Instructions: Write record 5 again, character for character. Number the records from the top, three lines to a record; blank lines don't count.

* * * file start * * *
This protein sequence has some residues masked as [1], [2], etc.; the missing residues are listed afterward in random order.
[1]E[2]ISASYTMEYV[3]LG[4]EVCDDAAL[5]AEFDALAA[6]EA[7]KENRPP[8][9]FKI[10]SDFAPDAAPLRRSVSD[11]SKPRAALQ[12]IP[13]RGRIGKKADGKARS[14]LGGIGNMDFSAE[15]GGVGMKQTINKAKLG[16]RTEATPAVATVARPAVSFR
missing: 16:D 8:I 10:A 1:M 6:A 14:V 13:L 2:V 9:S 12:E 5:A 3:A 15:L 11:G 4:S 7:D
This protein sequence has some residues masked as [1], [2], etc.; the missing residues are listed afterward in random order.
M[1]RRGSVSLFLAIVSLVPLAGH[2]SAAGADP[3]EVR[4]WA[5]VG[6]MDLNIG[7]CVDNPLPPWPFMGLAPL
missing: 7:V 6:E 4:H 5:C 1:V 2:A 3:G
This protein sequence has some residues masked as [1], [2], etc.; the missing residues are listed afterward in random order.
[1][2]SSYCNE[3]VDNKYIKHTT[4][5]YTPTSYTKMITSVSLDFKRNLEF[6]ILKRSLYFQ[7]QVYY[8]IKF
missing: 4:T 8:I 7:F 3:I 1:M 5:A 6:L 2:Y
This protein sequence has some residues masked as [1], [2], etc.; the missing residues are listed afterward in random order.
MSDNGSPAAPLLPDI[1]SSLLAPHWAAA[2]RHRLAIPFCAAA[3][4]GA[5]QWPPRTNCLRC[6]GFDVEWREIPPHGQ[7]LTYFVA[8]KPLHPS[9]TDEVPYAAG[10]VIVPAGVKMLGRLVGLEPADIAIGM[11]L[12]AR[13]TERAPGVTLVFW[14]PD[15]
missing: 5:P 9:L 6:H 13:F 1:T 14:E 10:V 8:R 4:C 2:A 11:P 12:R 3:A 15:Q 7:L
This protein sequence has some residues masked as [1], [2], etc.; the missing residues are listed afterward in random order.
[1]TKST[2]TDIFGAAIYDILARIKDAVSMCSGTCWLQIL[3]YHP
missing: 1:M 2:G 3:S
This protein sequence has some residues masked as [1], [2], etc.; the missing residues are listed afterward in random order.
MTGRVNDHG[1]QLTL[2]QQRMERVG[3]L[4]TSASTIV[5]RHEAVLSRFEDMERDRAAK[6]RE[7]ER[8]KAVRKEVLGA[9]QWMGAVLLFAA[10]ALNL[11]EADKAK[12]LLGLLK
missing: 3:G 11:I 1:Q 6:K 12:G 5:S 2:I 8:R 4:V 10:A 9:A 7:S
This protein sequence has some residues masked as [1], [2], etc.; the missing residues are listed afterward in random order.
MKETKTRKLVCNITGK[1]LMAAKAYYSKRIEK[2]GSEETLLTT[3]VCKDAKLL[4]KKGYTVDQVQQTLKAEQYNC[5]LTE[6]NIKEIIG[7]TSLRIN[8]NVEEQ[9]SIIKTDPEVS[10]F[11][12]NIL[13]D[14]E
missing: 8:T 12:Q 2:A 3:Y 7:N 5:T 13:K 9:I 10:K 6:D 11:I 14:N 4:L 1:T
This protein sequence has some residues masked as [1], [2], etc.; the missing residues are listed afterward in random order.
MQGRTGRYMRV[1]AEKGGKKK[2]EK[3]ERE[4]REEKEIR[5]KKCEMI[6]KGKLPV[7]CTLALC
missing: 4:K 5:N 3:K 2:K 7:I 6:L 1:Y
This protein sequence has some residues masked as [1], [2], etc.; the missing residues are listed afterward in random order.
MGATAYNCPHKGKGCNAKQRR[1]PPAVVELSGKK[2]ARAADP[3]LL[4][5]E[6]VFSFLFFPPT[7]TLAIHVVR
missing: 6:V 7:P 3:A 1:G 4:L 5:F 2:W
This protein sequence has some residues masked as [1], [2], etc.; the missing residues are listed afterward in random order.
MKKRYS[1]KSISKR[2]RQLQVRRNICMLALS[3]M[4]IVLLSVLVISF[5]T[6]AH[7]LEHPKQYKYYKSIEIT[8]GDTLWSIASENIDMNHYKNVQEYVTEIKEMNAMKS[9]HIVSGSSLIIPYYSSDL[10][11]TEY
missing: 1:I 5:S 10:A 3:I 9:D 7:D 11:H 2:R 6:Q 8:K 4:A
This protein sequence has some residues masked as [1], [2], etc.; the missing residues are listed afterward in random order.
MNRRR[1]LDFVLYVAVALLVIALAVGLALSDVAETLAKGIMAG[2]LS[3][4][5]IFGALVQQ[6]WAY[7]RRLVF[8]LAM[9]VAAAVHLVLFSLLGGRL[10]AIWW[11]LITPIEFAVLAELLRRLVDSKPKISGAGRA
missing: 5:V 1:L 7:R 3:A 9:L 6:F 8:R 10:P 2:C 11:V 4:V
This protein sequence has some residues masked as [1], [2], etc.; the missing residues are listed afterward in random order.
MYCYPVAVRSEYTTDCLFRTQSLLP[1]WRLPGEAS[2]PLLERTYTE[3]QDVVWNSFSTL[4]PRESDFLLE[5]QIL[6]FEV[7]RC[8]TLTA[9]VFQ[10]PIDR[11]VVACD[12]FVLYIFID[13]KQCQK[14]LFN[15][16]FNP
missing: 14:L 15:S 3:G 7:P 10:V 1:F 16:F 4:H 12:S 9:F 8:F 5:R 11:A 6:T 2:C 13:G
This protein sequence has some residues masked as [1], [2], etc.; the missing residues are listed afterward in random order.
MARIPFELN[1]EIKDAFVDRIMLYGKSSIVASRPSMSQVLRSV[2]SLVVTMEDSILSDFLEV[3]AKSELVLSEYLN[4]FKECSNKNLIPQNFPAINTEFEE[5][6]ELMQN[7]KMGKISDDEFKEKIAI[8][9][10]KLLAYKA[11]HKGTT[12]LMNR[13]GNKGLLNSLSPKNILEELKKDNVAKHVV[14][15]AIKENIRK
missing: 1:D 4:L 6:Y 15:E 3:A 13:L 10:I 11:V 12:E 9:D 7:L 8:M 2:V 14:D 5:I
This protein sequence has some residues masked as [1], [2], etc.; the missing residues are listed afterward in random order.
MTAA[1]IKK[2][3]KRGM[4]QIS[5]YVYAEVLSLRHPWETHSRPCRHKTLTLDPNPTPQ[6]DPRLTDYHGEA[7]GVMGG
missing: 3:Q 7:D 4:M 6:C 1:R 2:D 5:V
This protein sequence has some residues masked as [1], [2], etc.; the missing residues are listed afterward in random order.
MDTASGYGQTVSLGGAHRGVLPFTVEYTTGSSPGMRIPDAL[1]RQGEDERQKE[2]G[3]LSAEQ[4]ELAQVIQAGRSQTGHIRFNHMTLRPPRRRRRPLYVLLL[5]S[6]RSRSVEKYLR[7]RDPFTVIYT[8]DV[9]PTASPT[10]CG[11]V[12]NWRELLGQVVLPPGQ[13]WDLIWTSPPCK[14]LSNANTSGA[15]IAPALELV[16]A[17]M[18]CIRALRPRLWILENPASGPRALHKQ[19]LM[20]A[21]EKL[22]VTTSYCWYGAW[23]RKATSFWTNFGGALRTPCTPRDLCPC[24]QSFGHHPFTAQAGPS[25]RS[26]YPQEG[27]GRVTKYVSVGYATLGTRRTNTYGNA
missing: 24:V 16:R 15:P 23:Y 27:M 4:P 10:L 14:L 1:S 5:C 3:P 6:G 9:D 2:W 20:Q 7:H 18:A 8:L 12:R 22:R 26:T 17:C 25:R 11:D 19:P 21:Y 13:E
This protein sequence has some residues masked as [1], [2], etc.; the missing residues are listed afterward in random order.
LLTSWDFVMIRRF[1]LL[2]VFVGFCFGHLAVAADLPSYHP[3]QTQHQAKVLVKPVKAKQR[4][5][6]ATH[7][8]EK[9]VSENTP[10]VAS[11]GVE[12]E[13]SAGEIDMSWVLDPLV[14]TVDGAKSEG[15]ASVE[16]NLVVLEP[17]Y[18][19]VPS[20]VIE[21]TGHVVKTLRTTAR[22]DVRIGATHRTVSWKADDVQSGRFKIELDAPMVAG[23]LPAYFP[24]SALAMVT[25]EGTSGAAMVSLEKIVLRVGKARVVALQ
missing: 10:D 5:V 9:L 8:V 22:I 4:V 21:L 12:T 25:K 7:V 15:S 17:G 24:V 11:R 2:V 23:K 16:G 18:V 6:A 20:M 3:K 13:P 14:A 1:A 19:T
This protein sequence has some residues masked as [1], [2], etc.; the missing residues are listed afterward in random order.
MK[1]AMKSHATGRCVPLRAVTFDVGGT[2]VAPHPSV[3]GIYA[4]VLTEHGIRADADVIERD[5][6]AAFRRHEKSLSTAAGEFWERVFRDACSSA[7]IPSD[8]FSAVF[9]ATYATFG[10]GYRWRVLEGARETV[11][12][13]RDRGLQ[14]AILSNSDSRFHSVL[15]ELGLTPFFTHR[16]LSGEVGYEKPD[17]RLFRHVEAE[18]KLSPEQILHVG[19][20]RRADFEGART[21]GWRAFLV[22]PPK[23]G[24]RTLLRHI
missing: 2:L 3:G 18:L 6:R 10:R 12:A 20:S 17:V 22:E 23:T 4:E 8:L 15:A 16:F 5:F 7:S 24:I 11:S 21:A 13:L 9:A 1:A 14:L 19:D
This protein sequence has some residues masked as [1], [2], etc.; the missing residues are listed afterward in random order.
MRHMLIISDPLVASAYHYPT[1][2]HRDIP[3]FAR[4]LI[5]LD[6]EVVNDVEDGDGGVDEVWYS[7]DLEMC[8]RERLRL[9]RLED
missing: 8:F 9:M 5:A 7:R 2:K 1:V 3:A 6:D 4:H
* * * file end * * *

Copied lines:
This protein sequence has some residues masked as [1], [2], etc.; the missing residues are listed afterward in random order.
[1]TKST[2]TDIFGAAIYDILARIKDAVSMCSGTCWLQIL[3]YHP
missing: 1:M 2:G 3:S